For those of you still holding out, you might call me a traitor. However, I did some reading on my own over the past few months and while Chipotle's own intentions are not clear besides the obvious desire to sell product and make money, it is clear that they have limited intentions in supporting HSUS. Of course, since Chipotle doesn't in fact support HSUS, I have little bone to pick with them and thus I was able to justify breaking the fast and consuming their good food today.

It took a while for everything to come out of the wash on this issue, and I think there are still a lot of people in the dark, but it was really when I started going back through the compiled readings I did for my previous blog post and then the outlandish claims by Humane Watch on the issue that I realized some points had truly been pushed too far. So let me put it plain and you can do your own reading and make up your own mind.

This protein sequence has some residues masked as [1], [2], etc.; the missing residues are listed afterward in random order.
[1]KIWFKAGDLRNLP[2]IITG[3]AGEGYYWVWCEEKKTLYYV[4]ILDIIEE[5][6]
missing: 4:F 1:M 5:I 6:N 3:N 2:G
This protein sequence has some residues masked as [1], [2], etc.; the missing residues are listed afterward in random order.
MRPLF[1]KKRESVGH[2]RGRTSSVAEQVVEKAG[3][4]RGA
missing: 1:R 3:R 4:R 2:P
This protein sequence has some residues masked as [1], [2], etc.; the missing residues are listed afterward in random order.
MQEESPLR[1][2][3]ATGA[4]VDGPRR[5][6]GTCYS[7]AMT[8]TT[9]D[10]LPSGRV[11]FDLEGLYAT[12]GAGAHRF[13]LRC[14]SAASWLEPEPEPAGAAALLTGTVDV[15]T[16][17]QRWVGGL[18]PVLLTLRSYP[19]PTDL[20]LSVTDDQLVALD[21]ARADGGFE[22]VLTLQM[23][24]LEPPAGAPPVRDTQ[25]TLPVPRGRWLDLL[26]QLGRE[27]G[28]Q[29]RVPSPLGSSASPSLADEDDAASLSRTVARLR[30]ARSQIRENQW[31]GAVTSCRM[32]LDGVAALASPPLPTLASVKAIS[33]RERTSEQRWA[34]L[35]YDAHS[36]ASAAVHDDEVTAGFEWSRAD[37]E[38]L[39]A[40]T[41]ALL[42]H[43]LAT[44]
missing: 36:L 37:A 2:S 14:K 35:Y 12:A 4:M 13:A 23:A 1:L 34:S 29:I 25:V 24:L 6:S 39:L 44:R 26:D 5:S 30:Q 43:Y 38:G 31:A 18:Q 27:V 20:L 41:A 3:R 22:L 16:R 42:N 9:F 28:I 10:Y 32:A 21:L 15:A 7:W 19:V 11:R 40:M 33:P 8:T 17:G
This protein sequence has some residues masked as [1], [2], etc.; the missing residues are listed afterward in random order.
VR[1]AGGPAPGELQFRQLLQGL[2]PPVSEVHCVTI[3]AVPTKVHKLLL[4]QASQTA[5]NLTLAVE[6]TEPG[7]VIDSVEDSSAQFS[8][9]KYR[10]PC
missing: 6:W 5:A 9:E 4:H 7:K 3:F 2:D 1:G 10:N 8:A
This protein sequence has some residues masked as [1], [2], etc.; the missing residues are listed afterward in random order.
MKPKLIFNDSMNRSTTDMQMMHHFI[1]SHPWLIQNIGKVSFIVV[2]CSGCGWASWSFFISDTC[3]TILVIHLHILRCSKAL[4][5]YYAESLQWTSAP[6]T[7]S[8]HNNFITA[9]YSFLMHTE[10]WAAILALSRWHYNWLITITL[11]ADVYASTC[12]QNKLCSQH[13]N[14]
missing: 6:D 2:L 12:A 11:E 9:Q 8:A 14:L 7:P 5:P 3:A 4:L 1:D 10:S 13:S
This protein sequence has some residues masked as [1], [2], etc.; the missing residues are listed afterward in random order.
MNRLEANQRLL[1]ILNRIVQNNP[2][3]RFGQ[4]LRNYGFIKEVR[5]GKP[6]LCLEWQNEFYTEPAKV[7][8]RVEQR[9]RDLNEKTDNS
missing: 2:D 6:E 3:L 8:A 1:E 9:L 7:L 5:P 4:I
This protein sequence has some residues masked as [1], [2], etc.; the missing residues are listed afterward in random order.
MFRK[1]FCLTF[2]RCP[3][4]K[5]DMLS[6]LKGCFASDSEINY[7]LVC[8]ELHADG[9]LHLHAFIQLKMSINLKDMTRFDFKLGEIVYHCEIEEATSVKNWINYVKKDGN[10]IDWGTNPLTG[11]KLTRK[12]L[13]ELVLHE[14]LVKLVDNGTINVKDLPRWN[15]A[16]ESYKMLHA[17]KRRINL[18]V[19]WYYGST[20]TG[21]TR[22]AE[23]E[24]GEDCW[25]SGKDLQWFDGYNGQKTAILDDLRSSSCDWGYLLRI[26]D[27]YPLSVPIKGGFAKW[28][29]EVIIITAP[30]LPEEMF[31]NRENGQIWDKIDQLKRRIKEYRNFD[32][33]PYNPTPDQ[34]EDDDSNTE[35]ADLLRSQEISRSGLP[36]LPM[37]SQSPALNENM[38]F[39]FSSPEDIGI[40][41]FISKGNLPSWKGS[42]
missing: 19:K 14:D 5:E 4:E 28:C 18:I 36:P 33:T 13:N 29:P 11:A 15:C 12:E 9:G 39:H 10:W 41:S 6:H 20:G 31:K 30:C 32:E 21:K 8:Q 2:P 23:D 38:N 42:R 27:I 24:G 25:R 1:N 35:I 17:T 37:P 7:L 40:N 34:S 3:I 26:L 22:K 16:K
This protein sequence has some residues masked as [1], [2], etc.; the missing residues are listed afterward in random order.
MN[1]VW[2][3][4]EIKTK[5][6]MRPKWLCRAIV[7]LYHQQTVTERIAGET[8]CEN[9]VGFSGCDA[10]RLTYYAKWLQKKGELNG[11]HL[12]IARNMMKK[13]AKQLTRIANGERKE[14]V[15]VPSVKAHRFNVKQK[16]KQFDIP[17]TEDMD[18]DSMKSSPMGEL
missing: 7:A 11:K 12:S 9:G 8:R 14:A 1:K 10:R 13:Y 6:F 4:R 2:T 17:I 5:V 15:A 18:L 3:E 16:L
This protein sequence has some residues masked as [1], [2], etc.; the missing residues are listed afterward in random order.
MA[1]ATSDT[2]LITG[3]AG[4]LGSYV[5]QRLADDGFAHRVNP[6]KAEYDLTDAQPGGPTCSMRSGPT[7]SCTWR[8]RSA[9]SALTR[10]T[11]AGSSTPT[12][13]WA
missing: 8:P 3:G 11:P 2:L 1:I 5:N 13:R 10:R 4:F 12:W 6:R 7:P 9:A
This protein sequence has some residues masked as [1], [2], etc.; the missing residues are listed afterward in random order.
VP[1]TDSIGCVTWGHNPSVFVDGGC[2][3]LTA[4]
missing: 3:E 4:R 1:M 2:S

Last year when HSUS was campaigning heavily (and often sub-legally) for their ballot initiative which disregarded the people of Ohio's opinion, Chipotle was named as one of their campaign contributors. In the backlash that ensued, I became one of the boycotters, despite claims by Chipotle themselves that they didn't financially support HSUS. However, I can now understand where Chipotle's own views did come into play with their donation to HSUS's campaign. While they don't support the organization, they do and have for a while now supported the use of higher standards of food production than are standard in the industry right now. I can respect this because it is a company choice, and frankly, the consumers are paying for it. Further, Chipotle's food prices aren't unreasonable and so I am willing to pay for it as well from a "I like their food and flavor" standpoint. Chipotle supporting the HSUS campaign was just their way of saying that they stand by their viewpoint on animal production and they wanted to put a financial backing on an issue which supported their viewpoint.